Ovos Moles de Aveiro - Gastro Obscura


Ovos Moles de Aveiro

These seashell-shaped, yolk-filled candies are a symbol of Portugal's canal-lined city.

Visitors flock to see the mosaic tiling and waterways that earned Aveiro the nickname “the Venice of Portugal.” But this city has a flavor all its own, which is—in large part—egg yolk. Ovos Moles, wafer confections filled with sweet, vibrant yolk, are a symbol of the canal-lined, coastal city.

Housed inside delicate wafers shaped like whelks, fish, and starfish, the rich, sweet filling harkens back to the origins of ovos moles as a convent sweet. After using egg whites to iron their habits, nuns were left with an excess of egg yolks. They relied on sugar, readily available in Portugal by the 16th century, to extend the shelf life of the surplus of perishable egg product.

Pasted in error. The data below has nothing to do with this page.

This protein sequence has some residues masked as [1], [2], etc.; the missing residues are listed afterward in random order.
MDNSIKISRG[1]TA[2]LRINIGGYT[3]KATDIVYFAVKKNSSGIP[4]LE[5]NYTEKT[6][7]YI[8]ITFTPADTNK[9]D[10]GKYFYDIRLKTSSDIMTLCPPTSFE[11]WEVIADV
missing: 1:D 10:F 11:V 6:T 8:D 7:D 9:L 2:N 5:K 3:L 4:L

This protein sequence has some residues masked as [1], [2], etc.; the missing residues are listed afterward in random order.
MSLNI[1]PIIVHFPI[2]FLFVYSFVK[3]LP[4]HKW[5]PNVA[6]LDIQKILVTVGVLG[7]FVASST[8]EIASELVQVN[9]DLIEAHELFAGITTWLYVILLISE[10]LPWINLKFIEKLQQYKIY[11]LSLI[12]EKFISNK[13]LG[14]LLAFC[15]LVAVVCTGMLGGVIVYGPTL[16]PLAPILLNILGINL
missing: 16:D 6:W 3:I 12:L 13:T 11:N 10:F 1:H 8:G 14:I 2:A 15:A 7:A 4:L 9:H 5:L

In 1834, Portugal began to extinguish religious orders. The last living nuns were tasked with the final operations of their convents, after which, the establishments would permanently shut down. In Aveiro, the last nun at the Monastery of Jesus de Aveiro passed away on March 2, 1874. After that day, bakeries took over production of ovos moles, which remained a beloved treat in the region. Today, you’ll find them in confectioneries all over the bustling city.

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